What Parents Need to Know
Parents need to know that two versions of this hit were released on home video, one a PG-rated (more deserving of a PG-13, really) edit, mainly on VHS, and a later R-rated DVD that put back a lot of the original theatrical film's harshest gutter language and vibes. Both detail urban gang-style behavior by the characters – even by nominal hero Tony Manero -- with much swearing, fighting, casual and/or animalistic sex (the most disturbing being a gang-rape at the end), and ultimately deadly mischief. Though Tony ends up seeking a healthier path, his family's Catholic religion has nothing to do with it; in fact, his brother, a priest, quits the clergy, declaring that he has no faith anymore.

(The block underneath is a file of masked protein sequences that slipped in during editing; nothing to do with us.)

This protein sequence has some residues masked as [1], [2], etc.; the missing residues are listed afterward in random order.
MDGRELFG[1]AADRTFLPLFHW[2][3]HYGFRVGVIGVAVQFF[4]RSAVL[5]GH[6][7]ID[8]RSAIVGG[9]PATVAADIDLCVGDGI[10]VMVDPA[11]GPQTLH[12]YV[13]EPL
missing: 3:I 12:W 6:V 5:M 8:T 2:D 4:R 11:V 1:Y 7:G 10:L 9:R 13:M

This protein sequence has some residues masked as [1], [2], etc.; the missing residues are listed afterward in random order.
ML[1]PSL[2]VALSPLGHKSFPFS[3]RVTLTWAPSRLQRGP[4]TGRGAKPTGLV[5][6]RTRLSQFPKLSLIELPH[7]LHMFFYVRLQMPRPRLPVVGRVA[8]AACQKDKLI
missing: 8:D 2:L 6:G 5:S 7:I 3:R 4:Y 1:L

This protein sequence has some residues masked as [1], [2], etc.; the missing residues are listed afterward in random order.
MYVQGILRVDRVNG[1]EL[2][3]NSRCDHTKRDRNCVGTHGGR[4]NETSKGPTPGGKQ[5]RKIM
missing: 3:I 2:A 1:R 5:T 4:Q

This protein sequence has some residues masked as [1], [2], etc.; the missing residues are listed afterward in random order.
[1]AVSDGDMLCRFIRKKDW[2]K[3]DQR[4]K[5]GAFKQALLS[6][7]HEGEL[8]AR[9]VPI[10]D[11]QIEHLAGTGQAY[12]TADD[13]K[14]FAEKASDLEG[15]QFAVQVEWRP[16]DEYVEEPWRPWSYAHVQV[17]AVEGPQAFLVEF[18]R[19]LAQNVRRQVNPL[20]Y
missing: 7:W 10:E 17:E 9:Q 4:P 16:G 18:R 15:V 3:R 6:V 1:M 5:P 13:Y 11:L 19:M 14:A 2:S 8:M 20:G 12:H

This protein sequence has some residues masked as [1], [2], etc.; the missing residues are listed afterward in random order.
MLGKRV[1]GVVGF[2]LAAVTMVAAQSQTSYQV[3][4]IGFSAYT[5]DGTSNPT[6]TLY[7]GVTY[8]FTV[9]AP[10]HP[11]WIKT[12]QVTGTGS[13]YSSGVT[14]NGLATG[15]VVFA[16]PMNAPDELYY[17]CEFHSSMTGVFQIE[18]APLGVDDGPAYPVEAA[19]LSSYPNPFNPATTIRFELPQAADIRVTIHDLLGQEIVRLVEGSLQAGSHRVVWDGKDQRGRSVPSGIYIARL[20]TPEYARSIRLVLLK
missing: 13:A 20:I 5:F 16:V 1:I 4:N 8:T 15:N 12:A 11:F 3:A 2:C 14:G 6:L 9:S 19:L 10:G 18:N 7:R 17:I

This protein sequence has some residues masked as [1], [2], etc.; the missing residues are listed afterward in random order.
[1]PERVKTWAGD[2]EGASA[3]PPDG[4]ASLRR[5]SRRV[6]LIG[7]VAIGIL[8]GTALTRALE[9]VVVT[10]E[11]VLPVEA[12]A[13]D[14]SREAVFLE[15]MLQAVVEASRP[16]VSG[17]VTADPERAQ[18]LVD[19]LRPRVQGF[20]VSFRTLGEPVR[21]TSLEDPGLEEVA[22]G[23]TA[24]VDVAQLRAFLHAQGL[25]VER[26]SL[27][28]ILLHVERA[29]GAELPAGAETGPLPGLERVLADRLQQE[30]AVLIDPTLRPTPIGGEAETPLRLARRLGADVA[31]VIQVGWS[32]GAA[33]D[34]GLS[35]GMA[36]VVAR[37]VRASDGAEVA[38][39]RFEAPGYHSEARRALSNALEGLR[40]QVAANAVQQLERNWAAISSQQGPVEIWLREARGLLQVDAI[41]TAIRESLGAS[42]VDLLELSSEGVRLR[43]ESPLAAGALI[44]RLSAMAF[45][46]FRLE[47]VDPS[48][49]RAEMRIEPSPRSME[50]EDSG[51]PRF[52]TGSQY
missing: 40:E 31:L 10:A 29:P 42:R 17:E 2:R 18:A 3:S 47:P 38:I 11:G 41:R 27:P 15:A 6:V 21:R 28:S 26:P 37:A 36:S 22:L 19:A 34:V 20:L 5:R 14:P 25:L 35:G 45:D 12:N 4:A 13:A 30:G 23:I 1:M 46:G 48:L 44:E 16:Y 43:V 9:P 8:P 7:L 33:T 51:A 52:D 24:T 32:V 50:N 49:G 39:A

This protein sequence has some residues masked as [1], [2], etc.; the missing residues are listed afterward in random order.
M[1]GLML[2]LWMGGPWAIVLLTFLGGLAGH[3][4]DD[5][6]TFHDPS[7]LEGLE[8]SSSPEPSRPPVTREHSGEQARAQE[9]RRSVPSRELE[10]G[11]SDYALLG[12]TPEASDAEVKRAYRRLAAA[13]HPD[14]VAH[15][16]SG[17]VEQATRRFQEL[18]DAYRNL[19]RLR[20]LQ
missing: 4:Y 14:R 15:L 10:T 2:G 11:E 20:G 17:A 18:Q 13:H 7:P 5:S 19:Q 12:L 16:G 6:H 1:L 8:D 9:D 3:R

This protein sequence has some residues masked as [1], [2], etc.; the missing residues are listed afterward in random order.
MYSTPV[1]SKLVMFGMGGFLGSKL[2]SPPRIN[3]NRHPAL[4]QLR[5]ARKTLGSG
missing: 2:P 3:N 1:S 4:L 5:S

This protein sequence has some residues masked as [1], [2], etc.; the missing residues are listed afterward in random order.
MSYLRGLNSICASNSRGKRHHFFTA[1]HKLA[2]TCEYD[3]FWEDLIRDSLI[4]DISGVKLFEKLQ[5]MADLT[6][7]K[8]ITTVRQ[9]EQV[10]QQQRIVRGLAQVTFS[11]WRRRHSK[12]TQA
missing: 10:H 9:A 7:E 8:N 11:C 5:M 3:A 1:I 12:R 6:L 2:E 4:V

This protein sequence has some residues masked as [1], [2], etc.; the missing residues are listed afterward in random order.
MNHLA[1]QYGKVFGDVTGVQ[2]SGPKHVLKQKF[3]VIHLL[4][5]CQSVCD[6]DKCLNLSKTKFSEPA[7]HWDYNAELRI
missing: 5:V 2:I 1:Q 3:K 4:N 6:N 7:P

- Families can talk about Tony's finding value and self-esteem on the discotheque floor (and in a small raise he gets at his paint-store job) that he says he doesn't receive at home, where he's considered the black sheep. It's interesting that Stephanie, the love interest who helps Tony see the error of his ways, isn't the proverbial "uptown girl" outsider, but someone from his own neighborhood who is trying to actively better herself after "crossing the bridge" into Manhattan society. You can discuss how much of this storyline is specific to New York City and its social classes, and how much is universal -- especially the similarities to other films about at-risk youth, from Rebel Without a Cause to 8 Mile. Also, why do you think this film and its soundtrack are still so popular today?